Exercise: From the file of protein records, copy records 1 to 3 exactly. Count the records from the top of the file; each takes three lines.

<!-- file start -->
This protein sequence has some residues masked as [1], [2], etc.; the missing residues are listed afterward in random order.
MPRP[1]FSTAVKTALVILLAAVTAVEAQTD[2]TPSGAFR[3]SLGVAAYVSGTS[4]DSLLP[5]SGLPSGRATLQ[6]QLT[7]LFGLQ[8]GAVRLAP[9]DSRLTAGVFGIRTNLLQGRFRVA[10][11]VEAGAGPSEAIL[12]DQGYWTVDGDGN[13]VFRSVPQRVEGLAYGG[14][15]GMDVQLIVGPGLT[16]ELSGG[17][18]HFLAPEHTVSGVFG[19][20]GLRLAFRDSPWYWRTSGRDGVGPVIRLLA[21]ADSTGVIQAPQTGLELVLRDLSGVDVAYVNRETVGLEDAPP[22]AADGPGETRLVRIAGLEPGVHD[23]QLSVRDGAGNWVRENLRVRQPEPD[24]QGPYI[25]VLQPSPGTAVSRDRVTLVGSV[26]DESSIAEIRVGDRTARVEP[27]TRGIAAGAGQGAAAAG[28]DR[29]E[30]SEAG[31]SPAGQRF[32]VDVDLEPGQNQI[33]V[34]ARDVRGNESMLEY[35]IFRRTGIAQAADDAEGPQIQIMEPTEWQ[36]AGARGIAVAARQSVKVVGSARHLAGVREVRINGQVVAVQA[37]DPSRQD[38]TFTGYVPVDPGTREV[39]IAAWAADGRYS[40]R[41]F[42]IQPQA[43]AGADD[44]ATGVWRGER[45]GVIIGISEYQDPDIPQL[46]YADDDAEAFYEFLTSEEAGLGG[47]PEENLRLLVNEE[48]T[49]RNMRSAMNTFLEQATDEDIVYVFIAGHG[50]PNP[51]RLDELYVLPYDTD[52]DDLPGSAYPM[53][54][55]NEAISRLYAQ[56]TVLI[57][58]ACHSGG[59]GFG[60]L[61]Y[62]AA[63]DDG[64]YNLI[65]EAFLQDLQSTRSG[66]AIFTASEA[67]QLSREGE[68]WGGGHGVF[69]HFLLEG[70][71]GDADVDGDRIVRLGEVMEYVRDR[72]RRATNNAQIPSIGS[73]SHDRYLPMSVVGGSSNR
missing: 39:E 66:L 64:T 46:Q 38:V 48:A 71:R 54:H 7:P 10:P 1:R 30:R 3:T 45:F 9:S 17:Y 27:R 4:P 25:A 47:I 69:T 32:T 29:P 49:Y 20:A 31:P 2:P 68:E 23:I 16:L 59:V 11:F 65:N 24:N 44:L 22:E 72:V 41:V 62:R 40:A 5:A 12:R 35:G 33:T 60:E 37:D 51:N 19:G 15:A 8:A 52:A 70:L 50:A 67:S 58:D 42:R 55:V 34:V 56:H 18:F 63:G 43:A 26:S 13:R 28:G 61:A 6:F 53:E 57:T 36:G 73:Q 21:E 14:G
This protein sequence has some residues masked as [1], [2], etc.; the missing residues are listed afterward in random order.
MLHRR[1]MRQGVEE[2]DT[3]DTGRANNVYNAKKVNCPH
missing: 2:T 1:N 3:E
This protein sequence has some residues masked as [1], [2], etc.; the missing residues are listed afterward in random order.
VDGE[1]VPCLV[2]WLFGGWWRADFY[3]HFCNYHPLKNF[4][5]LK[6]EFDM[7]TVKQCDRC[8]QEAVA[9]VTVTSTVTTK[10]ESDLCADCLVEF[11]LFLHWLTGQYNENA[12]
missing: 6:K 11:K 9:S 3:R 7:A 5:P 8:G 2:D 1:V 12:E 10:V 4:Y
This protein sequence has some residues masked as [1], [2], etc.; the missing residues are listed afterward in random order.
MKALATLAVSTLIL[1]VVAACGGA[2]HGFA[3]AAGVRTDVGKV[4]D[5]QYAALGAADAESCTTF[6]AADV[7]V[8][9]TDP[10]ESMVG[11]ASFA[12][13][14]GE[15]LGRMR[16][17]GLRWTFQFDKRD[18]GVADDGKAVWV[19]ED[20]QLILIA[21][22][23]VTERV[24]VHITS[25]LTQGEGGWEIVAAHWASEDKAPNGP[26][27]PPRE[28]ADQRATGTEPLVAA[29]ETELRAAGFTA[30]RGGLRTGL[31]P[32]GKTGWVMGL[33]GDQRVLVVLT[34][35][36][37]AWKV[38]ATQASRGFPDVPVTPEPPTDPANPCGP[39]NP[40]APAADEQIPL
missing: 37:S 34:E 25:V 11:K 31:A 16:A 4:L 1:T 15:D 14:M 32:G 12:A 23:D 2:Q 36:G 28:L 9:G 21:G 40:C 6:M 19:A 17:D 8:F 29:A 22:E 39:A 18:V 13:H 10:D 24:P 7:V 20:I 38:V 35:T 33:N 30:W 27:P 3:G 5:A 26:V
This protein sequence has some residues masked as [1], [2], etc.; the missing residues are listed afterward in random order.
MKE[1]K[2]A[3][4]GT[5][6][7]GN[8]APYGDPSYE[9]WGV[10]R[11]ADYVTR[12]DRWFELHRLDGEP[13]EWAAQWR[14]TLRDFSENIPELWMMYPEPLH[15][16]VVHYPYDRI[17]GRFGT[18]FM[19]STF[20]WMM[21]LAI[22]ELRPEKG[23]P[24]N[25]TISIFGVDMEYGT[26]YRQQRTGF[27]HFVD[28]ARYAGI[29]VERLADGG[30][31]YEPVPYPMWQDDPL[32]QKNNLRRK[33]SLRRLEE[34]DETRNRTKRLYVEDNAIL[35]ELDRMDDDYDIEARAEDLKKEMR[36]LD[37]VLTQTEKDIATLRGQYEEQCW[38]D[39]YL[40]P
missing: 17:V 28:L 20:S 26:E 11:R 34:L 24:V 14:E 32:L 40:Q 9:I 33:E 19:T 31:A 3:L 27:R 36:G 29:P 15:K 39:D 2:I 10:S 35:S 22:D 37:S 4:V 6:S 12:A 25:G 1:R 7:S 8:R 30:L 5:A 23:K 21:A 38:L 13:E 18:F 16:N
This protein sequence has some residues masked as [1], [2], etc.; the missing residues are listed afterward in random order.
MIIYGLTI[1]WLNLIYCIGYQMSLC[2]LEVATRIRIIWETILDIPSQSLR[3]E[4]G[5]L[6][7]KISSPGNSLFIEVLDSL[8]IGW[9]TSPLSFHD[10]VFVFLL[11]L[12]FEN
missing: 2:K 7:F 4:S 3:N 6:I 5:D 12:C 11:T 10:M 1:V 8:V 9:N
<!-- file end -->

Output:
This protein sequence has some residues masked as [1], [2], etc.; the missing residues are listed afterward in random order.
MPRP[1]FSTAVKTALVILLAAVTAVEAQTD[2]TPSGAFR[3]SLGVAAYVSGTS[4]DSLLP[5]SGLPSGRATLQ[6]QLT[7]LFGLQ[8]GAVRLAP[9]DSRLTAGVFGIRTNLLQGRFRVA[10][11]VEAGAGPSEAIL[12]DQGYWTVDGDGN[13]VFRSVPQRVEGLAYGG[14][15]GMDVQLIVGPGLT[16]ELSGG[17][18]HFLAPEHTVSGVFG[19][20]GLRLAFRDSPWYWRTSGRDGVGPVIRLLA[21]ADSTGVIQAPQTGLELVLRDLSGVDVAYVNRETVGLEDAPP[22]AADGPGETRLVRIAGLEPGVHD[23]QLSVRDGAGNWVRENLRVRQPEPD[24]QGPYI[25]VLQPSPGTAVSRDRVTLVGSV[26]DESSIAEIRVGDRTARVEP[27]TRGIAAGAGQGAAAAG[28]DR[29]E[30]SEAG[31]SPAGQRF[32]VDVDLEPGQNQI[33]V[34]ARDVRGNESMLEY[35]IFRRTGIAQAADDAEGPQIQIMEPTEWQ[36]AGARGIAVAARQSVKVVGSARHLAGVREVRINGQVVAVQA[37]DPSRQD[38]TFTGYVPVDPGTREV[39]IAAWAADGRYS[40]R[41]F[42]IQPQA[43]AGADD[44]ATGVWRGER[45]GVIIGISEYQDPDIPQL[46]YADDDAEAFYEFLTSEEAGLGG[47]PEENLRLLVNEE[48]T[49]RNMRSAMNTFLEQATDEDIVYVFIAGHG[50]PNP[51]RLDELYVLPYDTD[52]DDLPGSAYPM[53][54][55]NEAISRLYAQ[56]TVLI[57][58]ACHSGG[59]GFG[60]L[61]Y[62]AA[63]DDG[64]YNLI[65]EAFLQDLQSTRSG[66]AIFTASEA[67]QLSREGE[68]WGGGHGVF[69]HFLLEG[70][71]GDADVDGDRIVRLGEVMEYVRDR[72]RRATNNAQIPSIGS[73]SHDRYLPMSVVGGSSNR
missing: 39:E 66:L 64:T 46:Q 38:V 48:A 71:R 54:H 7:P 10:P 1:R 30:R 3:T 45:F 9:S 17:Y 27:R 4:P 25:A 47:I 69:T 32:T 29:P 49:Y 20:A 31:P 2:P 68:E 23:I 16:L 59:V 11:F 65:N 24:N 44:L 22:E 72:V 41:V 62:R 40:A 5:A 12:R 35:G 33:T 60:E 37:D 51:N 19:G 15:A 8:A 52:A 70:L 50:A 67:S 58:D 42:R 55:V 34:V 56:H 18:F 63:G 43:A 26:S 13:R 28:G 61:A 6:F 53:E 57:T 36:G 73:Q 21:E 14:G
This protein sequence has some residues masked as [1], [2], etc.; the missing residues are listed afterward in random order.
MLHRR[1]MRQGVEE[2]DT[3]DTGRANNVYNAKKVNCPH
missing: 2:T 1:N 3:E
This protein sequence has some residues masked as [1], [2], etc.; the missing residues are listed afterward in random order.
VDGE[1]VPCLV[2]WLFGGWWRADFY[3]HFCNYHPLKNF[4][5]LK[6]EFDM[7]TVKQCDRC[8]QEAVA[9]VTVTSTVTTK[10]ESDLCADCLVEF[11]LFLHWLTGQYNENA[12]
missing: 6:K 11:K 9:S 3:R 7:A 5:P 8:G 2:D 1:V 12:E 10:V 4:Y